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Calixta in Chiapas

By Graziella Pogolotti

Translation: Julián López


Calixta Guiteras HolmesTony and Calixta Guiteras Holmes inherited from their parents a precious legacy, which involved the entire lives of both brother and sister. From their father, they received testimonies of the Mambisa traditions. Their mother transmitted legendary tales about the heroes of the Irish struggle for independence. Those sources nourished them before they began their formal schooling.

Just after his adolescence, Tony devoted himself fully to the cause which drove him to fight, first, against Machado, later, against Batista. The repressive dictatorial regime had to be brought down, that was the starting point toward gaining the country´s full sovereignty, based on genuine social justice.

A legend conserved in the people´s memory, Guiteras became a paradigm. Calixta was by his side in the revolutionary struggle. When the hero finally fell, she went into exile. She returned to live permanently to Cuba after the triumph of the Revolution.

Fragile in appearance, with an unbreakable will to serve, refined in her movements, tastes and manners, Calixta owed those qualities to her family, a very poor one in monetary terms. Tony had to work at a very young age as a traveling pharmaceutical salesman for his own survival and to help his family.

Exiled in Mexico, the work of Calixta Guiteras constitutes, along with that of Alberto Ruiz, Cuba´s contribution to the development of that country´s anthropology. She had access to the most advanced bibliography of her times and she, especially, carried out fieldwork under very difficult conditions, in places where the neglect of the representatives of our continent´s ancient civilizations was the greatest.

Today, Chiapas is known internationally, although quickly covered up by ulterior events—the economic crisis, the wars in the Middle East, the violence of the drug cartels, the Murdoch scandal—its  protagonism would be brief. From the depths of underdevelopment, by efficiently using contemporary forms of communication, the MZLN, inspired by Ernesto Che Guevara, employed a somewhat postmodern speech, capable of drawing attention to an otherwise unknown place called San Cristóbal de las Casas and to its unprotected Indian population.

Long before that, in the 1940s, Calixta Guiteras had already been there. Due to her professional formation and background, her view was not stained, as often happens, by colonialist science. She studied its origins and described aspects of the existing transculturization, which by the way were very superficial. To her, it was more important to observe the clash between the cultures of the mestizos, assimilated to the urban context, owners of the small trade business, tied to money and profit, eager to exploit the others, those descendants of the original inhabitants, loyal to their traditions and settled in their community lands. Objective facts prove to the clever reader that the first ones would devour the weaker ones if the proper steps were not taken to protect them with a legal system which recognized the values of a civilization about to succumb, so frail was it in Mexico´s borders.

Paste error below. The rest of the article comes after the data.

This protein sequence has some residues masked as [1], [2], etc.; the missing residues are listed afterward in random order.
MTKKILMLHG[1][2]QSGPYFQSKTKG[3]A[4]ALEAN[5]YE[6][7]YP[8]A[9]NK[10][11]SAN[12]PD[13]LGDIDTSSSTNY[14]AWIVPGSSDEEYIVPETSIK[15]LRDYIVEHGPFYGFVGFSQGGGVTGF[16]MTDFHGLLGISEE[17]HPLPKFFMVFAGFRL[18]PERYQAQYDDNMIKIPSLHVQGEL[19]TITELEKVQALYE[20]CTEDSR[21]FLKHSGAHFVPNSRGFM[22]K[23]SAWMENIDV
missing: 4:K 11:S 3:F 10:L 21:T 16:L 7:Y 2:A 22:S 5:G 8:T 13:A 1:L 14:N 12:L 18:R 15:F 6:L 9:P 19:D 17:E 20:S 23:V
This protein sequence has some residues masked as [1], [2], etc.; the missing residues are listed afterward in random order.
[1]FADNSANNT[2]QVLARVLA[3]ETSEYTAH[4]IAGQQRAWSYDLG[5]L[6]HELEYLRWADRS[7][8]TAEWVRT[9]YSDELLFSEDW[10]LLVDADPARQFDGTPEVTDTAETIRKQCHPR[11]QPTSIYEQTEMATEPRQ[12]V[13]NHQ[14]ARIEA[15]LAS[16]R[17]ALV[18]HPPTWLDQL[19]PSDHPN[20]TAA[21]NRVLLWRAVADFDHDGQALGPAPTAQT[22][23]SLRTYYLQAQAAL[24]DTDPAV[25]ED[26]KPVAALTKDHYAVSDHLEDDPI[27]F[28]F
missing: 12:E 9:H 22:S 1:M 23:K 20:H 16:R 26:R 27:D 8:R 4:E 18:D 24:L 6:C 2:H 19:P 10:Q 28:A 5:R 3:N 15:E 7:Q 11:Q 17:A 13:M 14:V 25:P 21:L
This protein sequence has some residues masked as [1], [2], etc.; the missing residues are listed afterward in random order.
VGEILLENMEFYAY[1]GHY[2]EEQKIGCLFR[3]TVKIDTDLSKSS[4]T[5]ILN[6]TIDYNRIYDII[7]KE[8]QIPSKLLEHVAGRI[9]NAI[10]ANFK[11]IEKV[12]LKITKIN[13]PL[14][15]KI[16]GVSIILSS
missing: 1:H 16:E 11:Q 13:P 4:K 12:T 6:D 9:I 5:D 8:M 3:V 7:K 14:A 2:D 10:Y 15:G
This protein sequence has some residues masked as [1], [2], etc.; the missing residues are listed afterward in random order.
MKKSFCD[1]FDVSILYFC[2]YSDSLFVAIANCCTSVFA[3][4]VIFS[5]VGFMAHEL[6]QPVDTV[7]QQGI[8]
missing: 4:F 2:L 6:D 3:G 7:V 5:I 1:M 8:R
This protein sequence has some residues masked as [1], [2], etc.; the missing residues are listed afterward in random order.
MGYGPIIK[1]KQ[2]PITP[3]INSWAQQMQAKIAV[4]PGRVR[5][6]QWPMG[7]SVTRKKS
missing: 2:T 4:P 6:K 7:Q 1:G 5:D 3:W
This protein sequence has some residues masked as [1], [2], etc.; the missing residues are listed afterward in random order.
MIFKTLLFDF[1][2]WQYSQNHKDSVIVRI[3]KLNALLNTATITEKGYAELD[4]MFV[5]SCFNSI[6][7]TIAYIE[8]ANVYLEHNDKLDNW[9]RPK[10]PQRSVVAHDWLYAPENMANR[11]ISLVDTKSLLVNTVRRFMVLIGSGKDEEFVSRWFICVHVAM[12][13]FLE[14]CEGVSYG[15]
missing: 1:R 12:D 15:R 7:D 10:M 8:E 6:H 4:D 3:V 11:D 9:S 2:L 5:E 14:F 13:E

The solution is not to apply protectionist measures to guarantee a reserve for exotic human groups. The answer must be born out of an analysis that combines the information pertaining to anthropology with that of sociology and economy. Cultural multiplicity is as necessary for the conservation of the species as is biodiversity, constantly talked about in the world, in spite of the fact that its rhetoric does not coincide with the ever more urgent and unavoidable necessary actions.

In a novel whose title slips my mind, which is holding on to modernity, Mario Vargas Llosa predicted the inevitable death of marginalized civilizations due to progress. However, the challenges of contemporary society move us to another perspective. The present value system in the Chiapas imagination sustains a harmonic relationship between Man and Nature, centered on respect for the dictates of Mother Earth. That conviction is based on a philosophy of life. The use of one´s land becomes part of the preservation of the common good in the community´s territory. The social structure imposed by colonialism favored the development of practices which turned into the contaminating germs of conflicts between mestizos and Indians, as Calixta Guiteras then observed, adding that they would lead to the violent execution of economic power and would configure an ever more explosive scenario.

It’s good to read Calixta Guiteras once again. That is why the recent edition of several of her essays, entitled México indígena, published by the Fernando Ortiz Foundation, is so useful. It is one way of paying homage to this unique woman and it also becomes a necessary step toward taking on the urgent deed of rescuing the history of Cuban anthropological thought. The role this science has come to play in the academic world of the big power centers is well known. But, we should not, nevertheless, discard it. From another perspective, its instruments contribute to a better knowledge of ourselves. As it occurs in social sciences, interdisciplinary ties imply the indispensable exchange of knowledge. Born without the baptismal faith which named it, the mother cell of an anthropological point of view begins to express itself among us in the 19th century. Then, José Martí arose and would later grow in the interstices of ethnic studies.

It took shape in the corresponding institute of the Science Academy. But, it is lacking the necessary formalization in the University sphere. It is urgent that we value our own tradition, start a conceptual debate and publicize the results of contemporary research in this field.

Calixta Guiteras Holmes

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